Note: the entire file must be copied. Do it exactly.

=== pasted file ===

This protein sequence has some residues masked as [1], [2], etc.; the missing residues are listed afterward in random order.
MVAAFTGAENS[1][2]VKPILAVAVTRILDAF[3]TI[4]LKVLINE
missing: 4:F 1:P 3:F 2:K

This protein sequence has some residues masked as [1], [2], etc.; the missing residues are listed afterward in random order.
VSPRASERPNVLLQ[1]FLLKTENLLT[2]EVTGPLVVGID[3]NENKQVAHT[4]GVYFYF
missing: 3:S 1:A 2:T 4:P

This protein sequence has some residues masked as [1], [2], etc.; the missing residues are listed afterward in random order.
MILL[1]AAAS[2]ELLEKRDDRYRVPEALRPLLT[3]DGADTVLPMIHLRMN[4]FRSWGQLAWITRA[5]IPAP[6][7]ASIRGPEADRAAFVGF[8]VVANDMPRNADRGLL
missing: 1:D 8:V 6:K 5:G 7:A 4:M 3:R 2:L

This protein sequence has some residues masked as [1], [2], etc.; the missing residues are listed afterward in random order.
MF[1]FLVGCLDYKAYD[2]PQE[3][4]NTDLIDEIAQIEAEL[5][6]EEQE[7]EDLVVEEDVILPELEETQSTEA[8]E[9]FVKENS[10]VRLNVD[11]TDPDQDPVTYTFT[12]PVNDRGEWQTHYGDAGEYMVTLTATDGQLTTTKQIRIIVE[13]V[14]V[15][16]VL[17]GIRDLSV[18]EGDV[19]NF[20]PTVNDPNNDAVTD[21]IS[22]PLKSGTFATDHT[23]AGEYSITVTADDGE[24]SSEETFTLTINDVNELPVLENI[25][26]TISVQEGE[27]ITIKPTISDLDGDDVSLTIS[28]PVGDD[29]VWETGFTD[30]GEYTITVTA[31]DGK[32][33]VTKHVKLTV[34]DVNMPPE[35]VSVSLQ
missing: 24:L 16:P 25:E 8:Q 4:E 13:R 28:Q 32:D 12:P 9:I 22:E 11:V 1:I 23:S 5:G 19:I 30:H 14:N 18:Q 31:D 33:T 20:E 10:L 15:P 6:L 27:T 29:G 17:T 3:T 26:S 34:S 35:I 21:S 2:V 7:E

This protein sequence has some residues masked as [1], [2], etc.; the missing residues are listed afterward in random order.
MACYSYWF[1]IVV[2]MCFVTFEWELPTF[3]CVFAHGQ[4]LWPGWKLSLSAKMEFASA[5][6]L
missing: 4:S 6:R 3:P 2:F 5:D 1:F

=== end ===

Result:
This protein sequence has some residues masked as [1], [2], etc.; the missing residues are listed afterward in random order.
MVAAFTGAENS[1][2]VKPILAVAVTRILDAF[3]TI[4]LKVLINE
missing: 4:F 1:P 3:F 2:K

This protein sequence has some residues masked as [1], [2], etc.; the missing residues are listed afterward in random order.
VSPRASERPNVLLQ[1]FLLKTENLLT[2]EVTGPLVVGID[3]NENKQVAHT[4]GVYFYF
missing: 3:S 1:A 2:T 4:P

This protein sequence has some residues masked as [1], [2], etc.; the missing residues are listed afterward in random order.
MILL[1]AAAS[2]ELLEKRDDRYRVPEALRPLLT[3]DGADTVLPMIHLRMN[4]FRSWGQLAWITRA[5]IPAP[6][7]ASIRGPEADRAAFVGF[8]VVANDMPRNADRGLL
missing: 1:D 8:V 6:K 5:G 7:A 4:M 3:R 2:L

This protein sequence has some residues masked as [1], [2], etc.; the missing residues are listed afterward in random order.
MF[1]FLVGCLDYKAYD[2]PQE[3][4]NTDLIDEIAQIEAEL[5][6]EEQE[7]EDLVVEEDVILPELEETQSTEA[8]E[9]FVKENS[10]VRLNVD[11]TDPDQDPVTYTFT[12]PVNDRGEWQTHYGDAGEYMVTLTATDGQLTTTKQIRIIVE[13]V[14]V[15][16]VL[17]GIRDLSV[18]EGDV[19]NF[20]PTVNDPNNDAVTD[21]IS[22]PLKSGTFATDHT[23]AGEYSITVTADDGE[24]SSEETFTLTINDVNELPVLENI[25][26]TISVQEGE[27]ITIKPTISDLDGDDVSLTIS[28]PVGDD[29]VWETGFTD[30]GEYTITVTA[31]DGK[32][33]VTKHVKLTV[34]DVNMPPE[35]VSVSLQ
missing: 24:L 16:P 25:E 8:Q 4:E 13:R 28:Q 32:D 12:P 9:I 22:E 11:V 1:I 23:S 5:G 19:I 30:H 14:N 18:Q 31:D 33:T 20:E 10:L 15:P 6:L 27:T 29:G 17:T 3:T 26:S 34:S 35:I 21:S 2:V 7:E

This protein sequence has some residues masked as [1], [2], etc.; the missing residues are listed afterward in random order.
MACYSYWF[1]IVV[2]MCFVTFEWELPTF[3]CVFAHGQ[4]LWPGWKLSLSAKMEFASA[5][6]L
missing: 4:S 6:R 3:P 2:F 5:D 1:F